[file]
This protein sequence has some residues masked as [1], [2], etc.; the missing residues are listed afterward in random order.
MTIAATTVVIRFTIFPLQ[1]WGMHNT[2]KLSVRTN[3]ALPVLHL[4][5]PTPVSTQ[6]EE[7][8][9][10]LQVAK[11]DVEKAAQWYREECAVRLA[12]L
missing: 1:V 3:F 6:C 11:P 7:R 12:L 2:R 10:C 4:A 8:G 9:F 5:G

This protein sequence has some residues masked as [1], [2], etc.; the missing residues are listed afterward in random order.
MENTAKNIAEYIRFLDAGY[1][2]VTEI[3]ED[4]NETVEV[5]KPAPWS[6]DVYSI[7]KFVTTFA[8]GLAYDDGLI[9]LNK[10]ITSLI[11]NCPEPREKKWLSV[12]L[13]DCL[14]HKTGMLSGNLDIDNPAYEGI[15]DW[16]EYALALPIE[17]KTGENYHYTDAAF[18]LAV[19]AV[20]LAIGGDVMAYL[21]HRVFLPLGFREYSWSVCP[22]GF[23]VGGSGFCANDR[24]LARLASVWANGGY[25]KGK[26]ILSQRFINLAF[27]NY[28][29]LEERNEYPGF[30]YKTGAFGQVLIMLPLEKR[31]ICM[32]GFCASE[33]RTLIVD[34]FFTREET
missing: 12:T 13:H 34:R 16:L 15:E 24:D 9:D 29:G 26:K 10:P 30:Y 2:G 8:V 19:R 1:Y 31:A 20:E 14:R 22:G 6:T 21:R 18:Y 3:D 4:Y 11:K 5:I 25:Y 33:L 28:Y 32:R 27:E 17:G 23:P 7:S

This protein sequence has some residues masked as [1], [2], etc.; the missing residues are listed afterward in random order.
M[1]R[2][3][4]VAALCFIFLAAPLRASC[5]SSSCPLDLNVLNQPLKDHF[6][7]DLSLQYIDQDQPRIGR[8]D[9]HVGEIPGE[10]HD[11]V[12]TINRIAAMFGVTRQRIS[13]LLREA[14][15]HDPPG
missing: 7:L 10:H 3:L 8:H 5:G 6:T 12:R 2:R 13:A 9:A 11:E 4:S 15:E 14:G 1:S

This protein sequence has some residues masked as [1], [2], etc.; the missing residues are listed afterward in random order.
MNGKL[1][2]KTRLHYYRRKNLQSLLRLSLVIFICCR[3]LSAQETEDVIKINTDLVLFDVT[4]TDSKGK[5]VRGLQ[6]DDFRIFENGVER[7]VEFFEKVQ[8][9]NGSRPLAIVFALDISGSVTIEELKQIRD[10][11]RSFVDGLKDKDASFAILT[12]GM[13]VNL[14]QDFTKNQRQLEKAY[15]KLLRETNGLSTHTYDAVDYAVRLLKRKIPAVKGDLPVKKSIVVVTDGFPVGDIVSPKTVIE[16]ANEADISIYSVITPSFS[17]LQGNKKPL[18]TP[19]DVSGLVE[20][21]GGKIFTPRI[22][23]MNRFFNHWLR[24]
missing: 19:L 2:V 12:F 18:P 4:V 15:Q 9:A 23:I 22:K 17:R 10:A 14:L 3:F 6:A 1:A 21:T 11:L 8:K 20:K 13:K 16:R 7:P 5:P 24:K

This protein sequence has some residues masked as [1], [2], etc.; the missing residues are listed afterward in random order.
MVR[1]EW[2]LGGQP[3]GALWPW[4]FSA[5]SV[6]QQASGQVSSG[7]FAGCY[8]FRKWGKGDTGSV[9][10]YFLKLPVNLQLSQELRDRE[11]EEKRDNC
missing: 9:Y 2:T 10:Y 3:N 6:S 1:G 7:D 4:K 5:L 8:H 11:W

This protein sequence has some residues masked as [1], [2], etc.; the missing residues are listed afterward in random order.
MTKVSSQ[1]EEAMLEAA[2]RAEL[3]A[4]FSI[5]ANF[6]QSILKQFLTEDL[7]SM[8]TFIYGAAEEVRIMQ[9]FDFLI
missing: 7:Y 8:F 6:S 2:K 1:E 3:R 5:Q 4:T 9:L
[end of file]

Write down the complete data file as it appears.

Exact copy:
This protein sequence has some residues masked as [1], [2], etc.; the missing residues are listed afterward in random order.
MTIAATTVVIRFTIFPLQ[1]WGMHNT[2]KLSVRTN[3]ALPVLHL[4][5]PTPVSTQ[6]EE[7][8][9][10]LQVAK[11]DVEKAAQWYREECAVRLA[12]L
missing: 1:V 3:F 6:C 11:P 7:R 12:L 2:R 10:C 4:A 8:G 9:F 5:G

This protein sequence has some residues masked as [1], [2], etc.; the missing residues are listed afterward in random order.
MENTAKNIAEYIRFLDAGY[1][2]VTEI[3]ED[4]NETVEV[5]KPAPWS[6]DVYSI[7]KFVTTFA[8]GLAYDDGLI[9]LNK[10]ITSLI[11]NCPEPREKKWLSV[12]L[13]DCL[14]HKTGMLSGNLDIDNPAYEGI[15]DW[16]EYALALPIE[17]KTGENYHYTDAAF[18]LAV[19]AV[20]LAIGGDVMAYL[21]HRVFLPLGFREYSWSVCP[22]GF[23]VGGSGFCANDR[24]LARLASVWANGGY[25]KGK[26]ILSQRFINLAF[27]NY[28][29]LEERNEYPGF[30]YKTGAFGQVLIMLPLEKR[31]ICM[32]GFCASE[33]RTLIVD[34]FFTREET
missing: 12:T 13:H 34:R 16:L 15:E 24:D 9:D 29:G 26:K 10:P 30:Y 2:G 8:V 19:R 1:Y 31:A 20:E 14:R 22:G 6:T 21:R 18:Y 3:D 4:Y 11:K 5:I 25:Y 33:L 28:Y 32:R 27:E 17:G 23:P 7:S

This protein sequence has some residues masked as [1], [2], etc.; the missing residues are listed afterward in random order.
M[1]R[2][3][4]VAALCFIFLAAPLRASC[5]SSSCPLDLNVLNQPLKDHF[6][7]DLSLQYIDQDQPRIGR[8]D[9]HVGEIPGE[10]HD[11]V[12]TINRIAAMFGVTRQRIS[13]LLREA[14][15]HDPPG
missing: 7:L 10:H 3:L 8:H 5:G 6:T 12:R 2:R 13:A 9:A 11:E 4:S 15:E 14:G 1:S

This protein sequence has some residues masked as [1], [2], etc.; the missing residues are listed afterward in random order.
MNGKL[1][2]KTRLHYYRRKNLQSLLRLSLVIFICCR[3]LSAQETEDVIKINTDLVLFDVT[4]TDSKGK[5]VRGLQ[6]DDFRIFENGVER[7]VEFFEKVQ[8][9]NGSRPLAIVFALDISGSVTIEELKQIRD[10][11]RSFVDGLKDKDASFAILT[12]GM[13]VNL[14]QDFTKNQRQLEKAY[15]KLLRETNGLSTHTYDAVDYAVRLLKRKIPAVKGDLPVKKSIVVVTDGFPVGDIVSPKTVIE[16]ANEADISIYSVITPSFS[17]LQGNKKPL[18]TP[19]DVSGLVE[20][21]GGKIFTPRI[22][23]MNRFFNHWLR[24]
missing: 19:L 2:V 12:F 18:P 4:V 15:Q 9:A 23:I 22:K 17:R 10:A 14:L 3:F 6:A 1:A 21:T 11:L 8:K 20:K 13:K 16:R 7:P 5:P 24:K

This protein sequence has some residues masked as [1], [2], etc.; the missing residues are listed afterward in random order.
MVR[1]EW[2]LGGQP[3]GALWPW[4]FSA[5]SV[6]QQASGQVSSG[7]FAGCY[8]FRKWGKGDTGSV[9][10]YFLKLPVNLQLSQELRDRE[11]EEKRDNC
missing: 9:Y 2:T 10:Y 3:N 6:S 1:G 7:D 4:K 5:L 8:H 11:W

This protein sequence has some residues masked as [1], [2], etc.; the missing residues are listed afterward in random order.
MTKVSSQ[1]EEAMLEAA[2]RAEL[3]A[4]FSI[5]ANF[6]QSILKQFLTEDL[7]SM[8]TFIYGAAEEVRIMQ[9]FDFLI
missing: 7:Y 8:F 6:S 2:K 1:E 3:R 5:Q 4:T 9:L